Protocol for a Randomized Controlled Trial Evaluating the Efficacy of Inspiratory Muscle Training on Swimming Performance, Airway Dysfunction and Perceived Breathlessness in Elite Swimmers >

Effects Of IMT On Exercise Capacity And Spontaneous Physical Activity In Elderly Subjects

“Inspiratory muscle training (IMT) has been shown to improve exercise capacity in diseased populations. We chose to examine the effects of eight weeks of IMT on exercise capacity and spontaneous physical activity in elderly individuals.”

Conclusion:

“IMT may be a useful technique for positively influencing exercise capacity and physical activity in elderly individuals.”

Read Effects of inspiratory muscle training on exercise capacity and spontaneous physical activity in elderly subjects: a randomized controlled pilot trial >

Abdominal Surgery

‘Pre-Operative IMT Preserves Postoperative Inspiratory Muscle Strength Following Major Abdominal Surgery’

“The aim of this pilot study was to assess the effect of pre-operative inspiratory muscle training (IMT) on respiratory variables in patients undergoing major abdominal surgery.”

Conclusion:

“Pre-operative specific IMT improves (maximum inspiratory pressure (MIP) pre-operatively and preserves it postoperatively. Further studies are required to establish if this is associated with reduced pulmonary complications.”

Read Pre-operative inspiratory muscle training preserves postoperative inspiratory muscle strength following major abdominal surgery – a randomised pilot study >

Lung Cancer Surgery

‘Respiratory Muscle Strength, Functional Capacity and Subjective Outcome – Effects of IMT After Lung Cancer Surgery’

“The purpose of this study is to evaluate the effects of postoperative inspiratory muscle training on the recovery of respiratory muscle strength in high risk patients referred for lung cancer surgery. Furthermore, to assess longitudinal changes in respiratory muscle strength, physical capacity and health-related quality of life after lung cancer surgery.”

Go to Respiratory Muscle Strength, Functional Capacity and Subjective Outcome – Effects of Inspiratory Muscle Training After Lung Cancer Surgery, a Randomized Controlled Trial >

IMT Protocol For Patients With Chronic Obstructive Pulmonary Disease (IMTCO study)

“Inspiratory muscle training (IMT) has been applied during pulmonary rehabilitation in patients with chronic obstructive pulmonary disease (COPD). However, it remains unclear if the addition of IMT to a general exercise training programme leads to additional clinically relevant improvements in patients with COPD.

This randomised controlled trial will investigate whether the addition of IMT to a general exercise training programme improves 6 min walking distance, health-related quality of life, daily physical activity and inspiratory muscle function in patients with COPD with inspiratory muscle weakness.”

Go to Inspiratory muscle training protocol for patients with chronic obstructive pulmonary disease (IMTCO study): a multicentre randomised controlled trial >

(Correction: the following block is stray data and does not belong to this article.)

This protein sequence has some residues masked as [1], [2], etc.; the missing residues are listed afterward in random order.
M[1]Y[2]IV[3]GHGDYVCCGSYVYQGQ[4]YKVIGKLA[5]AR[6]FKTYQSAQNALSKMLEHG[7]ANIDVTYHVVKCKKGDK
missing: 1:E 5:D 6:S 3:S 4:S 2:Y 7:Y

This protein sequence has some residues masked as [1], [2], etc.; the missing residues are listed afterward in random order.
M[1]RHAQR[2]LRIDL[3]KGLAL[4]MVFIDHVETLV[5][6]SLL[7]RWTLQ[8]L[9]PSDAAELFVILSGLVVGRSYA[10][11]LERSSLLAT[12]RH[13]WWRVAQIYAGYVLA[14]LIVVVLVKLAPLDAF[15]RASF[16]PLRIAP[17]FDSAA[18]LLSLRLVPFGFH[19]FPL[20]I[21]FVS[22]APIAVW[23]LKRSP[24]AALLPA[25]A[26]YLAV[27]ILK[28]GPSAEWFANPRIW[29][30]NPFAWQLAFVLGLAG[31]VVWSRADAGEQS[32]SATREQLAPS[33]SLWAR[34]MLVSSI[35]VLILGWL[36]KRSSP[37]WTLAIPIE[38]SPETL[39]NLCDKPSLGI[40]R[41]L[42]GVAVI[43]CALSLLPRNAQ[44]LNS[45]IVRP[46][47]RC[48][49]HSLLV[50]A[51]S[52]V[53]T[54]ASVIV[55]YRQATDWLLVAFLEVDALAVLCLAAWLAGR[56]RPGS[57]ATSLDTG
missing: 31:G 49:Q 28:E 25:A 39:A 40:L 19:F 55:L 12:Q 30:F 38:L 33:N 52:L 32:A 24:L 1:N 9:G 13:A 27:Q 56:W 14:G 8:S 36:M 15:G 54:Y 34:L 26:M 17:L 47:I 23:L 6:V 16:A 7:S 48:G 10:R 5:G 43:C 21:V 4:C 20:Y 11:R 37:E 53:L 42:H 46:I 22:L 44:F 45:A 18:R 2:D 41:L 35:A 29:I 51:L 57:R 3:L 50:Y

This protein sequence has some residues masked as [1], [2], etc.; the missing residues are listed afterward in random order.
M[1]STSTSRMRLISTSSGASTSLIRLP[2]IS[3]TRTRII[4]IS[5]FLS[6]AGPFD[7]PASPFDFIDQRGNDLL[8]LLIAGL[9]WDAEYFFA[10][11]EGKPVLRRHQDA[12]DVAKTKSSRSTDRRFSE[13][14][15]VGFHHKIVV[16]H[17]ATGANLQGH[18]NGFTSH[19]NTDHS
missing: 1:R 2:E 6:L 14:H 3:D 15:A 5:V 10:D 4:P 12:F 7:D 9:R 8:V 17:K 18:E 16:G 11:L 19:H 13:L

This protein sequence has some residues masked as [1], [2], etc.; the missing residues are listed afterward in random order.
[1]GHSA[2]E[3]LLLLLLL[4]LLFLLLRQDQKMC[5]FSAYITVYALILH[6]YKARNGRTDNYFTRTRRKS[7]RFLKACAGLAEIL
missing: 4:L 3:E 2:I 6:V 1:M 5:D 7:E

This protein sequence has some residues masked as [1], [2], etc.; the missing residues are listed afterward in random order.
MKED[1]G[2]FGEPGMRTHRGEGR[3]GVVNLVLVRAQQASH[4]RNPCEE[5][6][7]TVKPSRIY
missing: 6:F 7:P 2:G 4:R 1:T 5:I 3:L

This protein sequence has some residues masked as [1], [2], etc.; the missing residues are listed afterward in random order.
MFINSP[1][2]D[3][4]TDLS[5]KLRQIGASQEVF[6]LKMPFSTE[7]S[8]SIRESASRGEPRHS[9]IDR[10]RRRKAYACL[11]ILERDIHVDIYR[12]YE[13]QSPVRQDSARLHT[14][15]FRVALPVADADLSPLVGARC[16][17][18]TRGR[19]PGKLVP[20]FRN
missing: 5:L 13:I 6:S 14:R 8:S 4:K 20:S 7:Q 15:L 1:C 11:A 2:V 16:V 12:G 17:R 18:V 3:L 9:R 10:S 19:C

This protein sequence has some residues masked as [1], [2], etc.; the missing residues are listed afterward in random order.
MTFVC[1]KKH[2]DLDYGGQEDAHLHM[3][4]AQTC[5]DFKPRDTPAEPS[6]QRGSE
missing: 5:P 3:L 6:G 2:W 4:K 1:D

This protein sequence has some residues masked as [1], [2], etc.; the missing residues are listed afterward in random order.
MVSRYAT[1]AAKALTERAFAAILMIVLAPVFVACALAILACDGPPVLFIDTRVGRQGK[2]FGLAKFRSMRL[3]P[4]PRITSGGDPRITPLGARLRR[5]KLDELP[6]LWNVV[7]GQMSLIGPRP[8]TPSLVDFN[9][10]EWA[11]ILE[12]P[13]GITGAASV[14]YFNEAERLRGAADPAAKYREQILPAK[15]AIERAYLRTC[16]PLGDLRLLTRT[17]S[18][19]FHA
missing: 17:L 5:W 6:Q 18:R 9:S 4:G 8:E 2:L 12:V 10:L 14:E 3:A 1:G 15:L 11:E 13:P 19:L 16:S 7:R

Respiratory Muscle Specific Warm-Up And Elite Swimming Performance

“Inspiratory muscle training has been shown to improve performance in elite swimmers, when used as part of routine training, but its use as a respiratory warm-up has yet to be investigated. The aim of this study was to determine the influence of inspiratory muscle exercise (IME) as a respiratory muscle warm-up in a randomised controlled cross-over trial.”

Conclusion:

“Using IME combined with a standard swimming warm-up significantly improves 100 m freestyle swimming performance in elite swimmers.”

Read Respiratory muscle specific warm-up and elite swimming performance >

Comparing Inspiratory Resistive Muscle Training with Incentive Spirometry on Rehabilitation of COPD Patients

“The purpose of this randomised controlled trial was to examine the effect of incentive spirometry in pulmonary rehabilitation of chronic obstructive pulmonary disease (COPD) patients and compare its efficacy with inspiratory resistive muscle training (IMT) technique.”

Conclusion:

“Both techniques improved the mean values of all respiratory function tests (p≤.01). The IMT technique was more effective to improve MVV and PImax (p≤.05). PEFR was better improved in the incentive spirometry group (p≤.05). There was no significant difference for other spirometric parameters between two groups. Incentive spirometry can be considered as an effective component for pulmonary rehabilitation in COPD patients.”

Read Comparing Inspiratory Resistive Muscle Training with Incentive Spirometry on Rehabilitation of COPD Patients >

Effects of IMT on Dyspnea in COPD During Pulmonary Rehabilitation: Randomized Controlled Trial

The purpose of this trial is to demonstrate that Inspiratory Muscle Training associated with a conventional pulmonary rehabilitation program allows a significant improvement of dyspnea in subjects with severe or very severe COPD than a conventional pulmonary rehabilitation program alone.”

Go to Effects of IMT on Dyspnea in COPD During Pulmonary Rehabilitation: Randomized Controlled Trial >